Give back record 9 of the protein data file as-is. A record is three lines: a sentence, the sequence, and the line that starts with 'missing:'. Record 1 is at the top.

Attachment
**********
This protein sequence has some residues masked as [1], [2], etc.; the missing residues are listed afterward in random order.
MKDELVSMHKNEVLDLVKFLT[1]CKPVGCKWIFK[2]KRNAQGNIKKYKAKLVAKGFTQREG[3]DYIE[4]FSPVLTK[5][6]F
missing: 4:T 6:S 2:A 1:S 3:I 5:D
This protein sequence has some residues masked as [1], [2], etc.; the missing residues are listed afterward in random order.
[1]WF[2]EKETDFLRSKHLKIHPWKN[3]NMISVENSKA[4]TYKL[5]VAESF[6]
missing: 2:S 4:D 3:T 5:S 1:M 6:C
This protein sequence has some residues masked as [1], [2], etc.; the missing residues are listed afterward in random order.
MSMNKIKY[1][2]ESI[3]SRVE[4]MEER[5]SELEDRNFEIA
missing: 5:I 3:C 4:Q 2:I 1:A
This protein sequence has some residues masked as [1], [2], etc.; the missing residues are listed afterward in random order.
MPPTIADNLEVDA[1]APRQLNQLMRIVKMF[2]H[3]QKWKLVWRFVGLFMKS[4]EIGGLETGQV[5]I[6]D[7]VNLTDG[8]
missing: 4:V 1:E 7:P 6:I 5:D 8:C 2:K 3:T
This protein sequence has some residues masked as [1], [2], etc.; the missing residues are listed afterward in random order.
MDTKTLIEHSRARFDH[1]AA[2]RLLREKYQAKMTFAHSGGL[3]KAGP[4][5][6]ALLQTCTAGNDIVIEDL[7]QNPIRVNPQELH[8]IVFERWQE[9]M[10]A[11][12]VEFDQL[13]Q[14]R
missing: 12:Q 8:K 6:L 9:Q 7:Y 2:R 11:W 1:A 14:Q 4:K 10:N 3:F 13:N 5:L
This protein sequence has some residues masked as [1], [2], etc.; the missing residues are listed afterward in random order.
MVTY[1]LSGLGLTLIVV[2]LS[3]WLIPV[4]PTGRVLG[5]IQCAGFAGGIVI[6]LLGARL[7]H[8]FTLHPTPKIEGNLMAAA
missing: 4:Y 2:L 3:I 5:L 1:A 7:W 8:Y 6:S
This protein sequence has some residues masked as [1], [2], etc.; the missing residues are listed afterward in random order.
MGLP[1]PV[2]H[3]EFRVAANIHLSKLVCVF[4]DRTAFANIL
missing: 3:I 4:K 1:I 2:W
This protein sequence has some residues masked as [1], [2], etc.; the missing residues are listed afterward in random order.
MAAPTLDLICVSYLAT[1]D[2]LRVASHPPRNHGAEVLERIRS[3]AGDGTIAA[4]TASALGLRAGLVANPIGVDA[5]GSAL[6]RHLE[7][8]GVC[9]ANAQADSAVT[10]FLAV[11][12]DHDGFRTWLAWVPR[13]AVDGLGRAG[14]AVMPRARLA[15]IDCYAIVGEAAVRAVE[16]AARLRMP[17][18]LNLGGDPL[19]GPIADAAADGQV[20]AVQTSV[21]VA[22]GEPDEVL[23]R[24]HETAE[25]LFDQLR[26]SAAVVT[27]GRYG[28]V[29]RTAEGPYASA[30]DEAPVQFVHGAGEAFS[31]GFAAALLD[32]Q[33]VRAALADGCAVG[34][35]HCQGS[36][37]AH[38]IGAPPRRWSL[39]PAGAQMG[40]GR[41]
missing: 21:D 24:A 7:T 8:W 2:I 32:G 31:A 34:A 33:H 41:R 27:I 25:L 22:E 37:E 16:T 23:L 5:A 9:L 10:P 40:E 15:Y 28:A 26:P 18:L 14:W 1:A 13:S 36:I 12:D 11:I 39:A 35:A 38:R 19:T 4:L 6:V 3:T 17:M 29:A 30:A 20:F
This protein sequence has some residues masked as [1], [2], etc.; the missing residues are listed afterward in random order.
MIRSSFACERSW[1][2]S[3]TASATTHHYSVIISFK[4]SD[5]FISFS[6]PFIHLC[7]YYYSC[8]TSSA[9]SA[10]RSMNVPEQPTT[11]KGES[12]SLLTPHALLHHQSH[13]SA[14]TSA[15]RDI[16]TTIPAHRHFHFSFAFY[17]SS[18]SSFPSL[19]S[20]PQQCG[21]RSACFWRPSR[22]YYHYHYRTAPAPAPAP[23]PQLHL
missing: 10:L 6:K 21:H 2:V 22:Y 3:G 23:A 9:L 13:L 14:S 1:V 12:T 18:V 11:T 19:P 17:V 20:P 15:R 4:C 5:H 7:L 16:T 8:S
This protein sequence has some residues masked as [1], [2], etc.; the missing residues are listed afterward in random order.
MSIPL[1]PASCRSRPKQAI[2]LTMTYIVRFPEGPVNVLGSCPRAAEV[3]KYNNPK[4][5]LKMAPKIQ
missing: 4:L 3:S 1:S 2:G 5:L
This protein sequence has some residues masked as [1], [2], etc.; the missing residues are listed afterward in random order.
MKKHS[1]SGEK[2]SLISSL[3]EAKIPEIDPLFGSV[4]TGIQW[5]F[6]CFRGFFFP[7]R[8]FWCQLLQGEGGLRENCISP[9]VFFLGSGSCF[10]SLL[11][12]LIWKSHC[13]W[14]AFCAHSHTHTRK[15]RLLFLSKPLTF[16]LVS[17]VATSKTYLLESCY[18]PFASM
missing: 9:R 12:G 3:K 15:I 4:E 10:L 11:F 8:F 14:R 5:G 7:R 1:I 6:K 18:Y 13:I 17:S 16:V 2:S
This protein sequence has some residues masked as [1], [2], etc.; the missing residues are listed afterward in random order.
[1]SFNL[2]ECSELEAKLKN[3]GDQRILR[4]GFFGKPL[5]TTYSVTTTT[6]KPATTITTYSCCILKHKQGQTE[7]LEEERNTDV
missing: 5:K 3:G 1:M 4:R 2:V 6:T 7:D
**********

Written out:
This protein sequence has some residues masked as [1], [2], etc.; the missing residues are listed afterward in random order.
MIRSSFACERSW[1][2]S[3]TASATTHHYSVIISFK[4]SD[5]FISFS[6]PFIHLC[7]YYYSC[8]TSSA[9]SA[10]RSMNVPEQPTT[11]KGES[12]SLLTPHALLHHQSH[13]SA[14]TSA[15]RDI[16]TTIPAHRHFHFSFAFY[17]SS[18]SSFPSL[19]S[20]PQQCG[21]RSACFWRPSR[22]YYHYHYRTAPAPAPAP[23]PQLHL
missing: 10:L 6:K 21:H 2:V 22:Y 3:G 23:A 9:L 13:L 14:S 1:V 12:T 18:V 11:T 19:P 17:V 20:P 15:R 4:C 5:H 7:L 16:T 8:S